Thursday, April 7, 2011

Best of the Best (of)

I have a love/hate relationship with compilations. With an album-oriented artist they seem to go against the grain and ruin the intended statement of an epic whole, for better or for worse. Some records, such as Thick as a Brick, simply need to be listened to beginning to end with no skipping, no excision of the "hit." But yet, there are at least a half-dozen major label compilations that include a chopped, quick version of the namesake track. So many of us have labored and listened through the whole darn thing, it just doesn't seem fair that someone seeking a quick fix can click right to it and then get rewarded immediately afterward with "Aqualung" or "Bungle in the Jungle." They should at least have to sit through A Passion Play. With other single-oriented artists, I feel quite differently. It only makes sense to make a one-stop shop for those who released the best of their music two or three minutes at a time.  Link Wray or Mitch Ryder's best (Rumble and Rev Up, respectively). Then, there are the artists who think they're album-oriented but whose hits are all anyone ever wants - or needs (Eagles and Steve Miller, anyone?).

While I prefer to grab bona fide original long-playing albums by a long stretch, there are a handful of compilations that regularly find their way into my stack of music for the day. Four all-time favorites:

Misfits/Collection - Misfits - 1986

While they have a few great albums proper, the Misfits eponymous 1986 collection (usually referred to just as Misfits or Collection) is a perfect example of a singles-oriented compilation for a completist collector. You get the essential singles, the previously unreleased cuts and the album highlights, though many are different recordings or mixes. A minimalist package, you get nothing in terms of history, some raw, beautiful graphics and twenty tracks, every single one of them absolutely essential to any self-respecting punk rock collector. Of course, you're still missing "Last Caress," which is included on the nice, but less consistent, companion, the creatively titled Collection II.

The Hits/The B-Sides - Prince - 1993

I believe I have accumulated the complete works of Prince. The ones that aren't in a vault in Minneapolis, anyway. And while this has made for hours and hours of incredible listening (with hours more yet to come), I spend a lot of time in the car and rarely have the concentration or patience required for many of Prince's records in that setting. Prince is one of the few artists who can create albums that speak in a particular voice and make a coherent statement as a whole yet contain stellar single tracks that can stand tall all by themselves. A three-disc juggernaut, Hits/B-Sides has nearly every single you could want through '93, album favorites and some great new tracks, particularly "Peach" and "Pope." The first two discs were released separately as The Hits 1 and 2 but are bundled in this version with a third disc comprised entirely of b-sides, easily enticing those who otherwise "own it all."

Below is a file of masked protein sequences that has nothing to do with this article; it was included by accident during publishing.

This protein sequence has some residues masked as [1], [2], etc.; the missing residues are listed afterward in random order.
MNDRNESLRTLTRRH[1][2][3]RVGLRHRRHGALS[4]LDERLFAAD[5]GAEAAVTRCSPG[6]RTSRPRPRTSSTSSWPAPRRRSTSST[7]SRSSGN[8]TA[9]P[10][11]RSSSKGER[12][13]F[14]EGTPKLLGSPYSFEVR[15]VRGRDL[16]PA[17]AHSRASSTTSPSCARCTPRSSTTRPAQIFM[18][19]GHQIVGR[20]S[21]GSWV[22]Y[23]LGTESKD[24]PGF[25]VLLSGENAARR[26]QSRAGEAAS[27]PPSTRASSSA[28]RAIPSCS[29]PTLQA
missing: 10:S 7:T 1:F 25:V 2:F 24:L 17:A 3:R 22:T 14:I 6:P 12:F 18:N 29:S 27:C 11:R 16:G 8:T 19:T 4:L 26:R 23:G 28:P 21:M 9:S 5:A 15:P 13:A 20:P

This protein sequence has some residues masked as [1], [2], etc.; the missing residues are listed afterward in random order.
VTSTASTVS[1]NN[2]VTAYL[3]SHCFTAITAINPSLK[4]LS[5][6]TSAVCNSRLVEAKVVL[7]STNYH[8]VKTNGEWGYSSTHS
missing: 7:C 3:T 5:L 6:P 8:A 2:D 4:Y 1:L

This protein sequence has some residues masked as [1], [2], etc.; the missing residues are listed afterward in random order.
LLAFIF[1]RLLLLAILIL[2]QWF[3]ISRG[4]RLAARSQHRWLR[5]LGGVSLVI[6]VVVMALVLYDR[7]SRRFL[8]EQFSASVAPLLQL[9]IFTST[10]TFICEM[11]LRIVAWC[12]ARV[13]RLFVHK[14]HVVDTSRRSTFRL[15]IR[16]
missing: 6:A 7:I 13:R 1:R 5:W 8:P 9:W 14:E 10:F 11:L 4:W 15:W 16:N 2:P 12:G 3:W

The Very Best of Montrose - Montrose - 2000

The Very Best of Montrose is the exception among compilations.  It represents an album-oriented band with four great albums between '73 and '76 (and one sketchy entry from '87). All of the original Warner Brothers albums are great but, frankly, following the debut, uneven and brief listens. Very Best collects exactly what its name states and represents the cream of Ronnie Montrose's hard rock project from alpha to omega. Folks like me will always want to hear the originals but, realistically, none of them will see play ever again as long as this is an option. For the Montrose-curious familiar only with "Rock Candy" and "Bad Motor Scooter," this will provide about 70 minutes more of the same and that's just about as good as it gets.

Decade - Neil Young - 1977
Decade is the gold standard to which all compilations should aspire.  It collects all of Neil's highlights from 1966 to 1976 and throws in a heaping helping of rarities - and not just throwaways.  Where would we be without Buffalo Springfield's "Down to the Wire," "Love is a Rose," "Winterlong" or "Campaigner?"  Add in essential, otherwise unfindable b-side "Sugar Mountain" and the sole essential track from Journey Through the Past, "Soldier," and you have the most generous, well-sequenced and perfectly balanced collection ever assembled.  Even with the Archives rolled out and box sets on the shelves for nearly every artist with more than three albums to their name (including Buffalo Springfield), no other collection has even come close to equalling the perfection that is Decade. It works well as a lone Young entry into a casual listener's collection or as a jumping-off point for the new Young fanatic. No matter what, it's the first Neil Young album anyone needs and the one album everyone needs.

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